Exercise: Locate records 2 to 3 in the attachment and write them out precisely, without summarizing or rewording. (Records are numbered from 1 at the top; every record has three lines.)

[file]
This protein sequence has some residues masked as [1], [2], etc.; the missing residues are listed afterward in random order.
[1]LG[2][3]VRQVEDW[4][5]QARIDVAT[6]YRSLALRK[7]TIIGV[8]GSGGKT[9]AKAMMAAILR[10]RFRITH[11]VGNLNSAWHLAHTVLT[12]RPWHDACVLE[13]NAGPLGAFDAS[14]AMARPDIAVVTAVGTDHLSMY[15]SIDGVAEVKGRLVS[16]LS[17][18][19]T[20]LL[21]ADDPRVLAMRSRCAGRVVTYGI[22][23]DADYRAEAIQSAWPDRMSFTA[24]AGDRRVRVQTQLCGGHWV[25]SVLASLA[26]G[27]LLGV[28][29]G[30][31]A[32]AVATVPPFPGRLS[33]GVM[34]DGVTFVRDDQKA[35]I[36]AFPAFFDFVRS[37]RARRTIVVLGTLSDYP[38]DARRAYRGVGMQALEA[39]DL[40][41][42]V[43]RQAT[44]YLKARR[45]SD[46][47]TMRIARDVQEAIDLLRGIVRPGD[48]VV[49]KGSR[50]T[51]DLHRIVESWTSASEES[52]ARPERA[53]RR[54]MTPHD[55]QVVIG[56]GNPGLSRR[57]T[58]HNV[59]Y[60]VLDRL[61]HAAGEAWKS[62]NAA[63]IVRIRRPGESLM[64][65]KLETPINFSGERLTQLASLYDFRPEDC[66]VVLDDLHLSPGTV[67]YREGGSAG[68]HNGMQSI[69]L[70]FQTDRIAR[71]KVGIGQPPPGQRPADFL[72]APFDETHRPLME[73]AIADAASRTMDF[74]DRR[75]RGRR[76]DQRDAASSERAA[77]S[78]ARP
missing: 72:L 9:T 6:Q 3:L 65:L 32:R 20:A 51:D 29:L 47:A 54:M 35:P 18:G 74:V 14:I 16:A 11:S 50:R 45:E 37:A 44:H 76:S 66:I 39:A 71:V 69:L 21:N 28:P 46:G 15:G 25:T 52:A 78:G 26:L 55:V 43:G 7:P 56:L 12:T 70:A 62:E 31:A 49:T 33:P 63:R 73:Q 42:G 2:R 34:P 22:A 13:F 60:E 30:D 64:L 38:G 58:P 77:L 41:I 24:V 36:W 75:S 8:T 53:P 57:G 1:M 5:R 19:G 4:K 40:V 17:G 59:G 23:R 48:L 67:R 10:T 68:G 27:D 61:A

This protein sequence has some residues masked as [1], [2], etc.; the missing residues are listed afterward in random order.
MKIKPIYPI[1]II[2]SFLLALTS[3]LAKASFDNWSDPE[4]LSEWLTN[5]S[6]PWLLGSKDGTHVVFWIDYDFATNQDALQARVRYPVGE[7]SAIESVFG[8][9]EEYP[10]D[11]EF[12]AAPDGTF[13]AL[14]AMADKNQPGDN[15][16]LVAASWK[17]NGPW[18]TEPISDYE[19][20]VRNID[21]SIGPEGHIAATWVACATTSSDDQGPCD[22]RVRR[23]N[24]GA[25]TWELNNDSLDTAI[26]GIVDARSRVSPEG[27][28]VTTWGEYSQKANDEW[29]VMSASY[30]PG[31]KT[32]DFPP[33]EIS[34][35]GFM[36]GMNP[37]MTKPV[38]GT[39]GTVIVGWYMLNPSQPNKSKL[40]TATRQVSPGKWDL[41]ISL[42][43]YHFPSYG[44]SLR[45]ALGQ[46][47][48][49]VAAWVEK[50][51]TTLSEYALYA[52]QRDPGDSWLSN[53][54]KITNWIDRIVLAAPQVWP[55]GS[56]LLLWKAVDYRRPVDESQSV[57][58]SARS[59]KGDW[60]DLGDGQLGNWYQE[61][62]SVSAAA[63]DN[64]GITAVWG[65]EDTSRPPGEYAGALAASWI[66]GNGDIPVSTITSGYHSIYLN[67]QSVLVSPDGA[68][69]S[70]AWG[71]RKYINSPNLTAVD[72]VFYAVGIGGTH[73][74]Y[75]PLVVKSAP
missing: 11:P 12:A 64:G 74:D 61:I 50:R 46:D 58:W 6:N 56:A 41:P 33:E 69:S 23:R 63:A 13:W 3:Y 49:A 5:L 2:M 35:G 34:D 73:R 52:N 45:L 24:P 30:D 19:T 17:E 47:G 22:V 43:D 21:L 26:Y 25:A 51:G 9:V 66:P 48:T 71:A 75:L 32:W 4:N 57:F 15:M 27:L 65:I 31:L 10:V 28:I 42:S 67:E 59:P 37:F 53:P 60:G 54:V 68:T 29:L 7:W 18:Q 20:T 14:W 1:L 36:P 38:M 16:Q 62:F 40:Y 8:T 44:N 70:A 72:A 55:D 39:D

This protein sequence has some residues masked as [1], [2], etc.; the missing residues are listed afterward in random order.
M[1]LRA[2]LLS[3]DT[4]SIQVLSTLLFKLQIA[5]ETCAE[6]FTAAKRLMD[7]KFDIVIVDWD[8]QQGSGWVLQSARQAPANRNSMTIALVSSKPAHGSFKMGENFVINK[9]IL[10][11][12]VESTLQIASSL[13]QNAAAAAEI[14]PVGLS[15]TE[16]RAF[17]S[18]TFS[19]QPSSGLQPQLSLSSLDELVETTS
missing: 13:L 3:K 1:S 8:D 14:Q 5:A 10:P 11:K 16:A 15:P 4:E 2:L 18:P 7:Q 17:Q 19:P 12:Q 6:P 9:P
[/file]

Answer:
This protein sequence has some residues masked as [1], [2], etc.; the missing residues are listed afterward in random order.
MKIKPIYPI[1]II[2]SFLLALTS[3]LAKASFDNWSDPE[4]LSEWLTN[5]S[6]PWLLGSKDGTHVVFWIDYDFATNQDALQARVRYPVGE[7]SAIESVFG[8][9]EEYP[10]D[11]EF[12]AAPDGTF[13]AL[14]AMADKNQPGDN[15][16]LVAASWK[17]NGPW[18]TEPISDYE[19][20]VRNID[21]SIGPEGHIAATWVACATTSSDDQGPCD[22]RVRR[23]N[24]GA[25]TWELNNDSLDTAI[26]GIVDARSRVSPEG[27][28]VTTWGEYSQKANDEW[29]VMSASY[30]PG[31]KT[32]DFPP[33]EIS[34][35]GFM[36]GMNP[37]MTKPV[38]GT[39]GTVIVGWYMLNPSQPNKSKL[40]TATRQVSPGKWDL[41]ISL[42][43]YHFPSYG[44]SLR[45]ALGQ[46][47][48][49]VAAWVEK[50][51]TTLSEYALYA[52]QRDPGDSWLSN[53][54]KITNWIDRIVLAAPQVWP[55]GS[56]LLLWKAVDYRRPVDESQSV[57][58]SARS[59]KGDW[60]DLGDGQLGNWYQE[61][62]SVSAAA[63]DN[64]GITAVWG[65]EDTSRPPGEYAGALAASWI[66]GNGDIPVSTITSGYHSIYLN[67]QSVLVSPDGA[68][69]S[70]AWG[71]RKYINSPNLTAVD[72]VFYAVGIGGTH[73][74]Y[75]PLVVKSAP
missing: 11:P 12:A 64:G 74:D 61:I 50:R 46:D 58:W 6:N 56:A 41:P 33:E 69:S 23:R 63:A 13:W 3:Y 49:A 5:L 2:M 35:G 34:D 73:R 52:N 45:L 24:P 30:D 19:T 17:E 47:G 22:V 43:D 21:L 26:Y 25:A 51:G 9:V 66:P 48:T 71:A 75:L 32:W 4:N 57:F 15:M 27:L 65:I 31:L 10:V 28:I 42:S 67:E 59:P 37:F 53:P 60:G 54:V 68:T 29:L 7:W 18:Q 20:T 14:W 1:L 36:P 38:M 16:Q 62:F 40:Y 8:T 44:N 70:A 72:A 55:D 39:D

This protein sequence has some residues masked as [1], [2], etc.; the missing residues are listed afterward in random order.
M[1]LRA[2]LLS[3]DT[4]SIQVLSTLLFKLQIA[5]ETCAE[6]FTAAKRLMD[7]KFDIVIVDWD[8]QQGSGWVLQSARQAPANRNSMTIALVSSKPAHGSFKMGENFVINK[9]IL[10][11][12]VESTLQIASSL[13]QNAAAAAEI[14]PVGLS[15]TE[16]RAF[17]S[18]TFS[19]QPSSGLQPQLSLSSLDELVETTS
missing: 13:L 3:K 1:S 8:D 14:Q 5:A 10:P 11:K 16:A 15:P 4:E 2:L 18:P 7:Q 17:Q 19:P 12:Q 6:P 9:P